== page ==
Our company distributes the leads that come in to the sales reps. A disturbing pattern has emerged. Our sales manager gives the best leads – multi-million-dollar opportunities – to the male sales reps. The women reps get the leftover one-offs. Do I point this out to our manager or go right to HR? How should I handle this uneven distribution of sales leads I’ve noticed? – Samantha in Calais, Maine
With any thorny challenge, it’s always a good idea to take a step back and examine all the angles. As we scrutinize a prism, we will discover alternate interpretations of a given situation. Clarity is important to guide our action.
In these circumstances, yes, it could be outright misogyny leading to the uneven distribution. It could also be unconscious bias. Another obvious option is a strategic business decision. There are many other possibilities. But, before you start to hate on me, let’s consider door #3 – business strategy.
Evaluating the Business Strategy
Sales is the life blood of any business. As my good friend Tom Bligh says, “Just try living without your customers for 30 days.” Without sales, businesses fail. It’s that simple. The juicy multi-million opportunities may be going to the sales professionals with proven expertise to handle these types of accounts – the rainmakers within the organization – due to their own hard work, experience, and merit.
Before you reject door #3 out of hand, be honest with yourself. Are the people receiving these valuable leads, who happen to be men, worthy? Have they earned their spot on the top? If this is the case, you will want to direct you approach to reach the same pinnacle. Prepare and make a pitch to your sales manager on why you are ready to assume more responsibility. Demonstrate that you are hungry to expand your base. Ask for the opportunity.
Confronting Unconscious Bias
What about all the other possible doors? There are myriad reasons this could be happening. If, after honest and careful consideration, asking “why” at least six times, you reach the conclusion that the situation is not equitable, bone up on having a crucial conversation. Preparation is key. As is not assuming the worst (blatant misogyny).
In this scenario, I would approach as unconscious bias. This is not intentional. Make sure you have the conversation in person. Phone, email, or text are not appropriate and are so easy for misinterpretation. During the discussion, ask questions, listen, and express empathy. Re-center the conversation if it starts to go sideways. Utilize powerful pauses to process input received and given. Position yourself as an ally and be respectful. This is your boss. Disengage and reschedule the conversation as needed to maintain a good working relationship.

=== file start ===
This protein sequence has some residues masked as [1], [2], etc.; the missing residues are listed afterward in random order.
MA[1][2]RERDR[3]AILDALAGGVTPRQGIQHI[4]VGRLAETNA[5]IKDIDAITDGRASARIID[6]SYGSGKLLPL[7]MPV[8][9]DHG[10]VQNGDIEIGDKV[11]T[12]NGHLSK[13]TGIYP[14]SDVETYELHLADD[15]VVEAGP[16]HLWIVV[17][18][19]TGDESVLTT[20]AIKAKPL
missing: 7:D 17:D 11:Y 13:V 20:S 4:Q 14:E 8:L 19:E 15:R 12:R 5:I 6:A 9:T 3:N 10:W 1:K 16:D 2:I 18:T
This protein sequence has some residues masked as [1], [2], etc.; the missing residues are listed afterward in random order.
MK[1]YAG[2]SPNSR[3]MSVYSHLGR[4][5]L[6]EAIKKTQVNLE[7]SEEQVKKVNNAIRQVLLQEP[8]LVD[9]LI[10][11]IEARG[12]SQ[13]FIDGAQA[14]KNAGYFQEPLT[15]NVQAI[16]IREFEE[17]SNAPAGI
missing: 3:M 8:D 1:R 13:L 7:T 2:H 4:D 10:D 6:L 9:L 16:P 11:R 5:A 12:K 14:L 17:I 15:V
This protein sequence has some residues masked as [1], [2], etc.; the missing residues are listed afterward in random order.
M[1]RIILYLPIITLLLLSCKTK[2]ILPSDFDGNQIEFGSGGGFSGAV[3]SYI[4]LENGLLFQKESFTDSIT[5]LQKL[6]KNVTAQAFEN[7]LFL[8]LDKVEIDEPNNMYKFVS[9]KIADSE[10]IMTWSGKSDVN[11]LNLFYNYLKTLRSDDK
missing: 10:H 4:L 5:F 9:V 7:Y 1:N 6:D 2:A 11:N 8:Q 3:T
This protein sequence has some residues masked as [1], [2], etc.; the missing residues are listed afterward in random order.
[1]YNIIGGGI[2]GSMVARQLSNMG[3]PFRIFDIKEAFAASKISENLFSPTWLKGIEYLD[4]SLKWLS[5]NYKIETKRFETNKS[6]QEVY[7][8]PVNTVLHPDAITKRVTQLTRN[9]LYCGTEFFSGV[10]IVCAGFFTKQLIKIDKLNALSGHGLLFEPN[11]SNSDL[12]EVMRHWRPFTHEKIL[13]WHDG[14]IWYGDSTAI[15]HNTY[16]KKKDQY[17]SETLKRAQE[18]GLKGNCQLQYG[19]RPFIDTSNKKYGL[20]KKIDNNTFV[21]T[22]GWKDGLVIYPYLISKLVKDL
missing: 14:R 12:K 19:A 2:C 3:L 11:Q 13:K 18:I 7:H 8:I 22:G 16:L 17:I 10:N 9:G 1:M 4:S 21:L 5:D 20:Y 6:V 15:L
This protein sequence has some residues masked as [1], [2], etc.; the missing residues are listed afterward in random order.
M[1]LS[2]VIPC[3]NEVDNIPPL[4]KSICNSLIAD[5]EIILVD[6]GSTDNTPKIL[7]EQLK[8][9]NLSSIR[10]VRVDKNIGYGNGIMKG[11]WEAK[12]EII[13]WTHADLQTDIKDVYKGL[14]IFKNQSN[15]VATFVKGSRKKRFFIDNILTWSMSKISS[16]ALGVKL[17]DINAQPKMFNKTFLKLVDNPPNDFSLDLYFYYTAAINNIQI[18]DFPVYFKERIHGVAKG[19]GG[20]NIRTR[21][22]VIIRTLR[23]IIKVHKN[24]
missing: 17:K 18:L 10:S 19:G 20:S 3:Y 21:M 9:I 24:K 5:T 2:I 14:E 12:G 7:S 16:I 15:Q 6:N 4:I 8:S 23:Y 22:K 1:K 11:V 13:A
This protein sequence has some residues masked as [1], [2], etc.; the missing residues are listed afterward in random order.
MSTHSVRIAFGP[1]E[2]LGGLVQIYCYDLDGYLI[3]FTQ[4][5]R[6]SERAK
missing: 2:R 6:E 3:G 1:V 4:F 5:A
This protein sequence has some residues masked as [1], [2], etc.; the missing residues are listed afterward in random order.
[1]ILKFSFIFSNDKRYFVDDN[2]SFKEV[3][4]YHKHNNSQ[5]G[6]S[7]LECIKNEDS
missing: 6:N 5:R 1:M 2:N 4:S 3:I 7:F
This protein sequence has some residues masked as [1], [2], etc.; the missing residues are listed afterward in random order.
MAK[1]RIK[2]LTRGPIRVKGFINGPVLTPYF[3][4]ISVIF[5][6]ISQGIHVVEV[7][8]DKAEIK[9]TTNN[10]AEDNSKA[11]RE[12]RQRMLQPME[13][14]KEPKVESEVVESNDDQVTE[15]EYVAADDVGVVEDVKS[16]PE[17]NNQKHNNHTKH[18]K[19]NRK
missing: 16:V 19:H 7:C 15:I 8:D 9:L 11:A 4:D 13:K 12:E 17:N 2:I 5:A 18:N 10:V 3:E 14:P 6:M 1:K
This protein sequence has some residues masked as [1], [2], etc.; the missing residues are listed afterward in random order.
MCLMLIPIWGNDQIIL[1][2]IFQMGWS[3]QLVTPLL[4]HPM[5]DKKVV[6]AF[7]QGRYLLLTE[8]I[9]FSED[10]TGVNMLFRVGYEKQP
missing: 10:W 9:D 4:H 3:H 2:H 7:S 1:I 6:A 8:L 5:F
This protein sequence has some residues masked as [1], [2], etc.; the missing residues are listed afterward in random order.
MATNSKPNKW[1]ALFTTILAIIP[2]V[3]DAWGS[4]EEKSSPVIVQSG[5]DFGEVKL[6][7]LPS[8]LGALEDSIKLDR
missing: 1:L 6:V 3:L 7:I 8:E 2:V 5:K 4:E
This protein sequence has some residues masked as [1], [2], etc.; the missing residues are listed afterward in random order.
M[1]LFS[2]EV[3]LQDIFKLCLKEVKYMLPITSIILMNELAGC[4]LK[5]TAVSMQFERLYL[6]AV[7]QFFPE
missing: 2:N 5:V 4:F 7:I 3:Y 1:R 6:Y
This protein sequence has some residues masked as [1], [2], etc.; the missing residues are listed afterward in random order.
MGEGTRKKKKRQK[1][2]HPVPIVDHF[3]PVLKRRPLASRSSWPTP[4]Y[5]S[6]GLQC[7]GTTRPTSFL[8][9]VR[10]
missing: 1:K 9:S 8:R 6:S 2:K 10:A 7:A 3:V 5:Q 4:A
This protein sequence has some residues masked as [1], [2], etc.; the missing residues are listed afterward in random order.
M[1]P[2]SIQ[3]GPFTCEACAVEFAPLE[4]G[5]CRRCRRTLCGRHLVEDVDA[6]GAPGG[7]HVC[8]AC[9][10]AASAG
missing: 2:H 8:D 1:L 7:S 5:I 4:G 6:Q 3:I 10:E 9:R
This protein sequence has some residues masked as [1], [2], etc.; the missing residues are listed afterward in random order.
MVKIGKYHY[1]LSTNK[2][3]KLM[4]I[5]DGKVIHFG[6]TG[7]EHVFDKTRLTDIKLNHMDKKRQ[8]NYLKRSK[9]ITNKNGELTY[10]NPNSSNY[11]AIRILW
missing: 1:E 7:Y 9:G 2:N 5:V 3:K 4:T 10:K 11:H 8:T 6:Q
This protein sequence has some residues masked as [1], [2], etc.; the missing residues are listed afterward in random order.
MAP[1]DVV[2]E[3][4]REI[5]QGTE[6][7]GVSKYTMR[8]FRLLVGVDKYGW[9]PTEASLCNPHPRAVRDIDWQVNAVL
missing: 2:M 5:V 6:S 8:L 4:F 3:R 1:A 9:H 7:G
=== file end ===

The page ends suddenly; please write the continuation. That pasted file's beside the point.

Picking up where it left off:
Once you have pursued a mutually beneficial outcome with your sales manager, you should see an immediate improvement in lead distribution. Individuals and organizations with integrity will make it right. If the egregious behavior and uneven distribution continues, you will need to take this to HR.
Going to HR
If it comes to that, gather all documentation of gender bias. Chart the leads, lead value, and assigned sales rep. Include facts and figures on seniority, experience, and performance of the entire sales team. Ask your sister sales reps to join you in a discussion with your HR manager. Clearly articulate how the biased lead distribution is creating a significant income disparity based on gender. Stay focused on the key takeaways and required steps to remedy the situation.
Without prompt resolution, your final step is the EEOC and a potential lawsuit. Hopefully it will never come to that. Most organizations will step up and correct the problem. Talent is a horrible thing to squander. Their success is due to your success, and builds a stronger company when everyone is working together.
Lynn Whitbeck is the co-founder and President of Petite2Queen. She is focused on identifying and evaluating opportunities for women at work, helping them define their personal roadmap. She dedicates herself to delivering tools and insights, embracing visualization of the big picture, and identifying and implementing the minutiae of detail. Lynn aims to share lessons learned along her journey and enable positive uplift for women.